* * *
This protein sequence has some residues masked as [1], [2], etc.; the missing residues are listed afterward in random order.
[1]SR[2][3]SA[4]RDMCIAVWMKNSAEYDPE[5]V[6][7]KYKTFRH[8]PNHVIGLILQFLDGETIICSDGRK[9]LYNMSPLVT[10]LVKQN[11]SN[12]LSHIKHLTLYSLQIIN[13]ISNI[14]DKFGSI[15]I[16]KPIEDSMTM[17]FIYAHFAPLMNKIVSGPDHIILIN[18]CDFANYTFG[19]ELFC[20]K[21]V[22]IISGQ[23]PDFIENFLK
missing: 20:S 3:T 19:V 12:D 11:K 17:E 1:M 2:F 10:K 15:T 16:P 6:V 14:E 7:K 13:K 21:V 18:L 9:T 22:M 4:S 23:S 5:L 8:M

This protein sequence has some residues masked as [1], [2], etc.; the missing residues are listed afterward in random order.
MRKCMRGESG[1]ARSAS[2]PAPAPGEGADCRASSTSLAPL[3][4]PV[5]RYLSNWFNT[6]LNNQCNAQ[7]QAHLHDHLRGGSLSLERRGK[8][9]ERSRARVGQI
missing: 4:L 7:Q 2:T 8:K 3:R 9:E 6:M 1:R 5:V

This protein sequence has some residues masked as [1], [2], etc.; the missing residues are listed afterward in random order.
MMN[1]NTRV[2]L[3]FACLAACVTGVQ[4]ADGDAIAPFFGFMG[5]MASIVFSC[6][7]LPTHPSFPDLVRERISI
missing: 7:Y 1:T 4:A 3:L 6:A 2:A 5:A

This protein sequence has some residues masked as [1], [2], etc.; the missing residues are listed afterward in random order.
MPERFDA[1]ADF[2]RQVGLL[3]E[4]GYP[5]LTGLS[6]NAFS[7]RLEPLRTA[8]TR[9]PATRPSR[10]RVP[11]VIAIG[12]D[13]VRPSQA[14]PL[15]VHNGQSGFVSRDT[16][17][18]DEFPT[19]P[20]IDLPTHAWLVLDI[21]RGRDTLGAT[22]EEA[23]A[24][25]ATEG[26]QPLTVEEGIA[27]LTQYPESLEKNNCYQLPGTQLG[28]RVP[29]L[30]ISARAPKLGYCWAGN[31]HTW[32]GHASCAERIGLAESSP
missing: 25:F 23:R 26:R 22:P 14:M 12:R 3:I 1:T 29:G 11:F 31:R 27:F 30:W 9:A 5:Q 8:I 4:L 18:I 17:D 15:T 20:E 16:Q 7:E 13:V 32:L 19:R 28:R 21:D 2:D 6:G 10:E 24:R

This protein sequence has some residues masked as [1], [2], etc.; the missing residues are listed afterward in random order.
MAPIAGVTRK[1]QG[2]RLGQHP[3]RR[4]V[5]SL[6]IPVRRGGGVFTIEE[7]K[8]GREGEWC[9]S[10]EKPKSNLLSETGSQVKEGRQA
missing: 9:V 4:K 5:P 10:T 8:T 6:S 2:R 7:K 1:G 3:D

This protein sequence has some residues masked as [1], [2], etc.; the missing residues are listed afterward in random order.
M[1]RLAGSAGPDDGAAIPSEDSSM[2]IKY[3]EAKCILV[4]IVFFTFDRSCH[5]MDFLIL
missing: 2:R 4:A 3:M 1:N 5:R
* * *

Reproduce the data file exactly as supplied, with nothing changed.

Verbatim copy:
This protein sequence has some residues masked as [1], [2], etc.; the missing residues are listed afterward in random order.
[1]SR[2][3]SA[4]RDMCIAVWMKNSAEYDPE[5]V[6][7]KYKTFRH[8]PNHVIGLILQFLDGETIICSDGRK[9]LYNMSPLVT[10]LVKQN[11]SN[12]LSHIKHLTLYSLQIIN[13]ISNI[14]DKFGSI[15]I[16]KPIEDSMTM[17]FIYAHFAPLMNKIVSGPDHIILIN[18]CDFANYTFG[19]ELFC[20]K[21]V[22]IISGQ[23]PDFIENFLK
missing: 20:S 3:T 19:V 12:D 11:K 17:E 1:M 2:F 10:K 15:T 16:P 6:V 14:E 7:K 13:K 21:V 18:L 9:T 22:M 4:S 23:S 5:L 8:M

This protein sequence has some residues masked as [1], [2], etc.; the missing residues are listed afterward in random order.
MRKCMRGESG[1]ARSAS[2]PAPAPGEGADCRASSTSLAPL[3][4]PV[5]RYLSNWFNT[6]LNNQCNAQ[7]QAHLHDHLRGGSLSLERRGK[8][9]ERSRARVGQI
missing: 4:L 7:Q 2:T 8:K 3:R 9:E 6:M 1:R 5:V

This protein sequence has some residues masked as [1], [2], etc.; the missing residues are listed afterward in random order.
MMN[1]NTRV[2]L[3]FACLAACVTGVQ[4]ADGDAIAPFFGFMG[5]MASIVFSC[6][7]LPTHPSFPDLVRERISI
missing: 7:Y 1:T 4:A 3:L 6:A 2:A 5:A

This protein sequence has some residues masked as [1], [2], etc.; the missing residues are listed afterward in random order.
MPERFDA[1]ADF[2]RQVGLL[3]E[4]GYP[5]LTGLS[6]NAFS[7]RLEPLRTA[8]TR[9]PATRPSR[10]RVP[11]VIAIG[12]D[13]VRPSQA[14]PL[15]VHNGQSGFVSRDT[16][17][18]DEFPT[19]P[20]IDLPTHAWLVLDI[21]RGRDTLGAT[22]EEA[23]A[24][25]ATEG[26]QPLTVEEGIA[27]LTQYPESLEKNNCYQLPGTQLG[28]RVP[29]L[30]ISARAPKLGYCWAGN[31]HTW[32]GHASCAERIGLAESSP
missing: 25:F 23:R 26:R 22:P 14:M 12:R 3:I 1:T 29:G 11:F 31:R 27:F 30:W 9:A 5:Q 8:I 4:L 18:I 17:D 15:T 20:E 16:Q 7:E 13:V 32:L 19:R 28:R 21:D 2:D 6:G 10:E 24:R

This protein sequence has some residues masked as [1], [2], etc.; the missing residues are listed afterward in random order.
MAPIAGVTRK[1]QG[2]RLGQHP[3]RR[4]V[5]SL[6]IPVRRGGGVFTIEE[7]K[8]GREGEWC[9]S[10]EKPKSNLLSETGSQVKEGRQA
missing: 9:V 4:K 5:P 10:T 8:T 6:S 2:R 7:K 1:G 3:D

This protein sequence has some residues masked as [1], [2], etc.; the missing residues are listed afterward in random order.
M[1]RLAGSAGPDDGAAIPSEDSSM[2]IKY[3]EAKCILV[4]IVFFTFDRSCH[5]MDFLIL
missing: 2:R 4:A 3:M 1:N 5:R